Within the prior art a variety of systems and devices are known which functions as crew escape systems. During World War II, the original ejection seats were developed for use by the German Air Force. These were the original open ejection seats and following their development, two distinct lines of research ensued. The most direct development of the open ejection seat was an encapsulated seat in which the crew member was completely surrounded by protective structure and was first put into service with the General Dynamics B-58 aircraft. The encapsulated seat could function either as a shelter on land or used in water as a lifeboat. A variation of the encapsulated seat is the flyable ejection seat (AERCAB) and some developmental work on this concept is currently underway. A third variation is the escape capsule which is, in essence, a second aircraft inside the first.
A second developmental line occurs with the use of rocket extraction as opposed to open ejection seat types of escape. The concept of using a spin-stabilized suspended rocket for deceleration was originated at Stencel Aero-Engineering Corporation in the lat 1950's and this Firm developed a system to decelerate air dropped stores just prior to impact (G PADS, for ground proximity air deceleration system). In this device, the rocket provided a force to provide an upward acceleration, thereby reducing the descent velocity. The dynamics involved were essentially those of rigid bodies using inextensible lines. This system found utilization in the concept of crew escape devices in the sense that it was realized that by attaching the rocket pendant to a parachute-type torso harness, only the crew member need be pulled from the aircraft and such an extraction could be safely effected. It appears, however, that the analysis of this system failed to realize that the dynamic and aerodynamics of the pendant could dominate the performance of the system, with the rocket oscillating on the pendant resiliency to give wide excursions of line tension. Accordingly, the stiffness of the pendant seems to have been more or less arbitrarily determined, with the unfortunate result that the rocket oscillates on it at a frequency of about 10 Hz. If damping in the line is small, the line may go slack for the first few cycles of this oscillation.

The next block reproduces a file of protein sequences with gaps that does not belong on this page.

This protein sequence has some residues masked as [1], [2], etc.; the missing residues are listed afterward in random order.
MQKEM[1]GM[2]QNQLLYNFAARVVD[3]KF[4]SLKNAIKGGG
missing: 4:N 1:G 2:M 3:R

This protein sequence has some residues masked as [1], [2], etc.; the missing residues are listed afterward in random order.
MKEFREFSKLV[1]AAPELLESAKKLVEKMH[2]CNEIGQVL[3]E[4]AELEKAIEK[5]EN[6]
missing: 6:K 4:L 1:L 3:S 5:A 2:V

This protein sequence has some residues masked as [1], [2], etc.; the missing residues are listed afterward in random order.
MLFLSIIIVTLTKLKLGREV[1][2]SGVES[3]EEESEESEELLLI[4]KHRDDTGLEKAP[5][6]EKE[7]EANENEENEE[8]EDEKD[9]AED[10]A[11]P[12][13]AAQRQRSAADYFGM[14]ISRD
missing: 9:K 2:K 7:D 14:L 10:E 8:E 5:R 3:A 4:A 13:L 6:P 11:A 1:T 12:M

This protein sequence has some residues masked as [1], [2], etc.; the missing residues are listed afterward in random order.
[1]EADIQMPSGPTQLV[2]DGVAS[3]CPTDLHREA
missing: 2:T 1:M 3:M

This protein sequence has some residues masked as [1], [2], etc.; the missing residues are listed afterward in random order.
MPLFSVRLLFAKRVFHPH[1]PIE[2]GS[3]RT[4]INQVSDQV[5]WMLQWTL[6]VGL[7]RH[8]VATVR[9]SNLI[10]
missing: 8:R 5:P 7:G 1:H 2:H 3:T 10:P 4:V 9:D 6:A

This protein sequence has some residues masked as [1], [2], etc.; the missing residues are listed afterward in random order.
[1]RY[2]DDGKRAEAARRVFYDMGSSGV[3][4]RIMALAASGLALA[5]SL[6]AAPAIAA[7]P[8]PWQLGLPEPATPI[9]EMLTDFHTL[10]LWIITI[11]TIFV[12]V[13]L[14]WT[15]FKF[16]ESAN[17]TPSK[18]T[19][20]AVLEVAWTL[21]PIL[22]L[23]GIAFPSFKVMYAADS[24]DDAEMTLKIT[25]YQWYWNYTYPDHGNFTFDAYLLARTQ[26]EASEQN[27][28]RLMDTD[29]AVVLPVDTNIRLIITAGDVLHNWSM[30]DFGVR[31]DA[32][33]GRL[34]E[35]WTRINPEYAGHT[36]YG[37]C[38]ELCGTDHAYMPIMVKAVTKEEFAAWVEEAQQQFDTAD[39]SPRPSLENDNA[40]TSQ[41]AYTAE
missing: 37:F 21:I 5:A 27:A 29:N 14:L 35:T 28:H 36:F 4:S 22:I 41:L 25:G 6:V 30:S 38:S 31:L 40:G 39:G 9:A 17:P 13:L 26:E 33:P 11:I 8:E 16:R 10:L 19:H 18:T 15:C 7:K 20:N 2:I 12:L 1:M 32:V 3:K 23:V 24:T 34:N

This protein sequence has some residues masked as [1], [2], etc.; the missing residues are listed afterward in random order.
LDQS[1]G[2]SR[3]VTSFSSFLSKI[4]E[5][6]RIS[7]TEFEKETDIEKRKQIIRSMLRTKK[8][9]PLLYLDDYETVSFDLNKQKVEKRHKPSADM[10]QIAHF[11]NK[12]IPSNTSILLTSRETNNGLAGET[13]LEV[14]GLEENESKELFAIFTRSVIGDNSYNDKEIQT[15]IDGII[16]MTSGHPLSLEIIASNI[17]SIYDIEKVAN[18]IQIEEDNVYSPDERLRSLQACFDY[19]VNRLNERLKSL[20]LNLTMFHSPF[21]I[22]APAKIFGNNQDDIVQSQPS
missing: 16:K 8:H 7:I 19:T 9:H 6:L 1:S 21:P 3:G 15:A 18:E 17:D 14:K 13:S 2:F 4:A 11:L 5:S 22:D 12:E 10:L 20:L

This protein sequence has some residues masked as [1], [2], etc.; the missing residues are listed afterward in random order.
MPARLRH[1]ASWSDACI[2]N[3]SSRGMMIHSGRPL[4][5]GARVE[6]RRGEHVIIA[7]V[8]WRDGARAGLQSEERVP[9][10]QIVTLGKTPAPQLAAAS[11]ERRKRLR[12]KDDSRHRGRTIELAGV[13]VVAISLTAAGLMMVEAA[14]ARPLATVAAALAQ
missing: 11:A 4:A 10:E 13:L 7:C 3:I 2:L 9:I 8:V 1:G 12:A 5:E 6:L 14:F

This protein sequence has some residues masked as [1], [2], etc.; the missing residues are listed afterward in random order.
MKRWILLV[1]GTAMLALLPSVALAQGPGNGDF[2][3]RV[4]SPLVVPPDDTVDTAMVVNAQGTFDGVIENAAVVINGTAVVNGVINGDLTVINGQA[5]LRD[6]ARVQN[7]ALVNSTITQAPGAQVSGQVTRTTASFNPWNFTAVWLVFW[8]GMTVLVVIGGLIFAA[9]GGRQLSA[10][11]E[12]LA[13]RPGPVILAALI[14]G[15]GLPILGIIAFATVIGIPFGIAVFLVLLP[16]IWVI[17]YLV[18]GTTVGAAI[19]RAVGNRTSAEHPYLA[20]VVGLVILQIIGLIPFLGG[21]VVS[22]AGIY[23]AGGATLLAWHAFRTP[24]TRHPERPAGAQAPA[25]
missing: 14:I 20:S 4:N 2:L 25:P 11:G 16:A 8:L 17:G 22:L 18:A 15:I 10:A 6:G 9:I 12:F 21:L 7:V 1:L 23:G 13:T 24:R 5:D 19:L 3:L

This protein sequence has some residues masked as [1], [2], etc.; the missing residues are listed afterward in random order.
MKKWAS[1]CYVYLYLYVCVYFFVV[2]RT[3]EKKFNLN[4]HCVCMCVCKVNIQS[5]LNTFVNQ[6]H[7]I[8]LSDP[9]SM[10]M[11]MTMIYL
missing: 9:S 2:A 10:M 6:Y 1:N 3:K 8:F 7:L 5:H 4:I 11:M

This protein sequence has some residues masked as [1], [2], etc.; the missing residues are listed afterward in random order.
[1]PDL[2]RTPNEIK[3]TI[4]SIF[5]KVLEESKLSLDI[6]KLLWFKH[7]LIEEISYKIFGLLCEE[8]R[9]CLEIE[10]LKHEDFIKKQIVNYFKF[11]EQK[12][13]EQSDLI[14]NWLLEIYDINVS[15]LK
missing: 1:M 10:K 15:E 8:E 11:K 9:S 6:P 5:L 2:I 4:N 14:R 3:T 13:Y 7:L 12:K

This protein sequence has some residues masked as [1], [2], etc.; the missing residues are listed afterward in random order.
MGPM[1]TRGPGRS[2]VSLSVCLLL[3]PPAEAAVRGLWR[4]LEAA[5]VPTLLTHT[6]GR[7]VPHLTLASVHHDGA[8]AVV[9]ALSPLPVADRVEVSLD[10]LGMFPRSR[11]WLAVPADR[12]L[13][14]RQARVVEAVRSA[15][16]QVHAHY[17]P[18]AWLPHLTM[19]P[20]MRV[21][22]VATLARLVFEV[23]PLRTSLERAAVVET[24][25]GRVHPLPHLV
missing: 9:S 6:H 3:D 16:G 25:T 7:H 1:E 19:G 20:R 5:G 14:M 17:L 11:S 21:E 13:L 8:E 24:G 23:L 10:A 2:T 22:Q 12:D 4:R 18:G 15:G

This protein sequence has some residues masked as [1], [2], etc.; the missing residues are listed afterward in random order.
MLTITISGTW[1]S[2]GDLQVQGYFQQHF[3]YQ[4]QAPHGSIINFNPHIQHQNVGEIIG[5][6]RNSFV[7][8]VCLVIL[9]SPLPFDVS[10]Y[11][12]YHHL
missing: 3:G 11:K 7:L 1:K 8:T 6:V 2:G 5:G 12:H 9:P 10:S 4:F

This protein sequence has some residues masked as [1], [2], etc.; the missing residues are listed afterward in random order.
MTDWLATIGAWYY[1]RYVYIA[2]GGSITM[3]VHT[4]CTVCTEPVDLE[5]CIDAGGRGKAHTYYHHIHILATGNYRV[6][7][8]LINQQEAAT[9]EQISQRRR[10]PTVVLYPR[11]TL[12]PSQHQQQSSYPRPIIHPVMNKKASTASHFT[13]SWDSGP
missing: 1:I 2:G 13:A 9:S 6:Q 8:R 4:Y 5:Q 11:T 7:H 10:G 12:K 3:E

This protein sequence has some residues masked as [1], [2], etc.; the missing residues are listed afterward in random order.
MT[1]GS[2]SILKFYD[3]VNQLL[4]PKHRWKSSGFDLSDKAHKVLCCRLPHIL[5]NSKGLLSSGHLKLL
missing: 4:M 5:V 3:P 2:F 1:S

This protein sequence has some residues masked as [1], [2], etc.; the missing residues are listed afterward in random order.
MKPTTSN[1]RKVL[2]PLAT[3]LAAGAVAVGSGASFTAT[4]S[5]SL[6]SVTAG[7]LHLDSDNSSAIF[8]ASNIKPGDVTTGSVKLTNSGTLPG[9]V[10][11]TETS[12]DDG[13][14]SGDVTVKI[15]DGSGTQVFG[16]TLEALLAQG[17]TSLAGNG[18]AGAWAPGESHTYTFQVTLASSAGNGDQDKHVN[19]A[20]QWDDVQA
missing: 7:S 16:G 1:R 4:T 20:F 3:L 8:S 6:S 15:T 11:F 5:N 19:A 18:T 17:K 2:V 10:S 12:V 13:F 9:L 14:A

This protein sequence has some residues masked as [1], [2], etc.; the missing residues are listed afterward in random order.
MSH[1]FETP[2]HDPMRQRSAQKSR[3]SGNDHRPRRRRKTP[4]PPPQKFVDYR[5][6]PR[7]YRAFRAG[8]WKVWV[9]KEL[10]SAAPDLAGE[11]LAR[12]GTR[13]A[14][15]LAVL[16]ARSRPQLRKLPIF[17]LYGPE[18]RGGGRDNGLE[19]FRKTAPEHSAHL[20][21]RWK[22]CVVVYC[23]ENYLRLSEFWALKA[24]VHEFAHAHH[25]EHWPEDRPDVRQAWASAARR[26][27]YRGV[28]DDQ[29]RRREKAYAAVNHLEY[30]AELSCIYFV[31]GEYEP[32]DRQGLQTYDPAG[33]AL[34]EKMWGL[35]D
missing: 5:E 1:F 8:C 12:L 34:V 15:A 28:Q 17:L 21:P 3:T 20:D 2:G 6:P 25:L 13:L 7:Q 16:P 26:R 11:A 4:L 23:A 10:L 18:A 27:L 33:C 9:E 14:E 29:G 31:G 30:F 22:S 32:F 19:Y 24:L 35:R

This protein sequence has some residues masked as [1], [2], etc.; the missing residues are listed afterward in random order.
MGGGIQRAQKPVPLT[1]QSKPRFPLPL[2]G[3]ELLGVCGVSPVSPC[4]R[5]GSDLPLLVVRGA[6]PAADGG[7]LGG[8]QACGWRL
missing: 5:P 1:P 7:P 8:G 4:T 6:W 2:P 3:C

As the crew member emerges into the wind blast, a drag force acts upon those parts of his body which are exposed to the blast. Until his abdomen clears the windshield, these drag forces are all above his center of gravity so that they tend to pitch him backwards. For this system to be effective, the extraction pendant must pull the crew member forward as well as up.
A typical rocket extraction system at high speeds experiences the problem of rearward pitching motion partly because the rocket trajectory is not inclined sufficiently forward but also because the thick (typically 11 mm. diameter) pendants are blown back to a quasi-catenary shape. Even though the rocket may be pulling upward and forward at the top end of this catenary, the crew member at the other end is being pulled upward and back. It can be shown that this backward force may be as high as 900 pounds during a 600 knot escape, even though the rocket is directly above the escapee. Accordingly, the backward flip seen with such systems in high speed escapes is due partly to aerodynamic loads on the man and partly to the aerodynamic forces on the pendant. It is known that a human can withstand surprisingly high aerodynamic pressures when moving head first through a fluid, but that man is readily injured or killed if he moves feet first.